Distracted by Less Distractions

Less distractions; less to write about. That’s what I thought.

A Year of Less Distractions should mean being distracted less than has been the usual.

With that in mind, I fully expected one of the causalities would be my ‘excessive’ use of YouTube. But it was there I found my first lead on how to tackle this new year resolution.

The man said, “… helps you weed out distractions”. Wait. What? It was New Years Eve and this year’s resolution could be resolved before the year even gets started.

Can you believe how many bullet journal videos THEN popped up in my YouTube feed, distracting me? At first it was overwhelming. No way would I be indulging in fancy calligraphy, decorative swirls and colourful highlights. The idea is to Less Distracted.

But amongst it all were videos from the instigator of this trend. (I say trend because I lived through the FiloFax era! Everything is a trend.) His words swept aside images of gel pens and decals as he laid bare the basics.

I’m confident. These basics are very similar to the assorted formats I’ve used down through the years. The big difference is they’ve been combined into one book in a way that seems very manageable.

And a little side note here on creativity. There is nothing new in this bullet journal format. Analogue note taking, complete with cross-referencing, has been around for thousands of years. It’s just seems very new to a digital generation who needed an attention grabbing introduction.

But due credit, the creative bit was selectively combining components, giving them catchy titles and setting it up as a modular and uniquely customisable package that doesn’t require any financial expenditure. Brilliant.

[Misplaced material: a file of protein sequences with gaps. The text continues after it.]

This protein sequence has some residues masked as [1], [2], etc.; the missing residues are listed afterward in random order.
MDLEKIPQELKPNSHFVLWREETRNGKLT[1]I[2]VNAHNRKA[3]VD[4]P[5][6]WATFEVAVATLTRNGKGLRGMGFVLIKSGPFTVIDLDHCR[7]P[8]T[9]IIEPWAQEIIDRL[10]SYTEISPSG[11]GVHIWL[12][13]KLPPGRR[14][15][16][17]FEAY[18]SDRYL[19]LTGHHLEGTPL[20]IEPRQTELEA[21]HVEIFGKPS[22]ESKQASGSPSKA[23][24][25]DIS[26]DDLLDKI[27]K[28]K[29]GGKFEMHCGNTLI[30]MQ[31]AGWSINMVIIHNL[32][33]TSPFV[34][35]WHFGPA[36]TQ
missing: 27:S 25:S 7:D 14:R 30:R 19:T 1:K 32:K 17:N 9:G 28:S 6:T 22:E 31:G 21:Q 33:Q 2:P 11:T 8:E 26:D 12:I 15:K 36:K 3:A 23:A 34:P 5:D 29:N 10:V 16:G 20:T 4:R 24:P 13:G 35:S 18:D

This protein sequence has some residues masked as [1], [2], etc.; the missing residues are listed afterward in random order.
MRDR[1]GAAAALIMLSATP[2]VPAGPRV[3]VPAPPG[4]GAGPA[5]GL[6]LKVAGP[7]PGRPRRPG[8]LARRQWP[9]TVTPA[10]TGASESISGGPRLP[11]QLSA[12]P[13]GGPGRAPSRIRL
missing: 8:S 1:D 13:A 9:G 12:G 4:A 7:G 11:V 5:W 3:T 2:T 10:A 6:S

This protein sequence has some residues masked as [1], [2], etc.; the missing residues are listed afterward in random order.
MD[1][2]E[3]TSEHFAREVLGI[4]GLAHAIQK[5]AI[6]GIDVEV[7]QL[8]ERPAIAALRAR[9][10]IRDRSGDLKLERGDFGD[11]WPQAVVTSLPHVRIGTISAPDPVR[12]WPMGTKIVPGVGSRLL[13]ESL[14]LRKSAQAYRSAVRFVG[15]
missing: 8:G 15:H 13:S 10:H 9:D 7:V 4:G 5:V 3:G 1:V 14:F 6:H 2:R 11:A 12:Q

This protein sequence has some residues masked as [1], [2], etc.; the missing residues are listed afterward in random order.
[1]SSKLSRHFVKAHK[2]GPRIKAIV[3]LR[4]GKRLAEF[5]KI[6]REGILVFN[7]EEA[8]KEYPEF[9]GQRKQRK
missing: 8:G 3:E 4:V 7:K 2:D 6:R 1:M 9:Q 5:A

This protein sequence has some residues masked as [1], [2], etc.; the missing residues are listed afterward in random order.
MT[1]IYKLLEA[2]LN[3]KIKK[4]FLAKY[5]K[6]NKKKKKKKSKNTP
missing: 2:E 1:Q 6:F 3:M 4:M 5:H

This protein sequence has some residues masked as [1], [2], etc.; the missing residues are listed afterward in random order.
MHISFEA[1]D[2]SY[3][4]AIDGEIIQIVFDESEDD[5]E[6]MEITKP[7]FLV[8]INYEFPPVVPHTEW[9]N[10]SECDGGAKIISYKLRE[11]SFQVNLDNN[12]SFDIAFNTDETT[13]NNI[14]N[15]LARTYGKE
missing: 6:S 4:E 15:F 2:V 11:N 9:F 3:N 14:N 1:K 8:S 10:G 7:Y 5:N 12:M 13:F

Although you could buy the trademarked Bullet Journal if you wish.

So how’s it going?

It took a couple of weeks for the notebook to arrive, not the trademarked version, just a basic book with a grid of dots on each page. I couldn’t buy it locally – one with a dot grid – and I really wanted to try it as an alternative to past attempts.

Timing was ideal as there was no point starting until after the Elvis Festival.

Three days in, and I will get tired of writing “Washing”, “Washing up” and “Ironing” every other day. Maybe they should just be a given.

One week in, and I’ve decided that project pages are very powerful. I’ve started one for “Yard Work” (that sounds very American!) and listed all the things I want to do in the yard. I dip into the list whenever I can.

Three weeks in, I’m still happy with the format. But I need to write neater.

The (near) daily routine

The book sits on my work table, usually open at the current page. I glance quickly over what’s been done, think about the next few hours and write three or four dot points of things to do. One of the dot points for today is “Blog post.”

On the first page of the month, there’s a list of things I’d like to get done. I check it occasionally to see if that’s what I’m actually doing. Tip: Don’t write down goals you have no control over. For January, I wrote “Get car back”. I still haven’t got the car back. (See previous post!)

Less distractions?

He was right. The system does help weed out distractions.

It’s not just an ever-present list of things to do that captures my attention and forces me to focus.

Within it, there is also a list of things I thought were worth doing. Repeatedly overlooking these ideas is a good indication that they were nothing more than distractions from things I actually wanted to do.

Interestingly, I keep marking as completed the washing, washing up and ironing. I think there’s a flaw.


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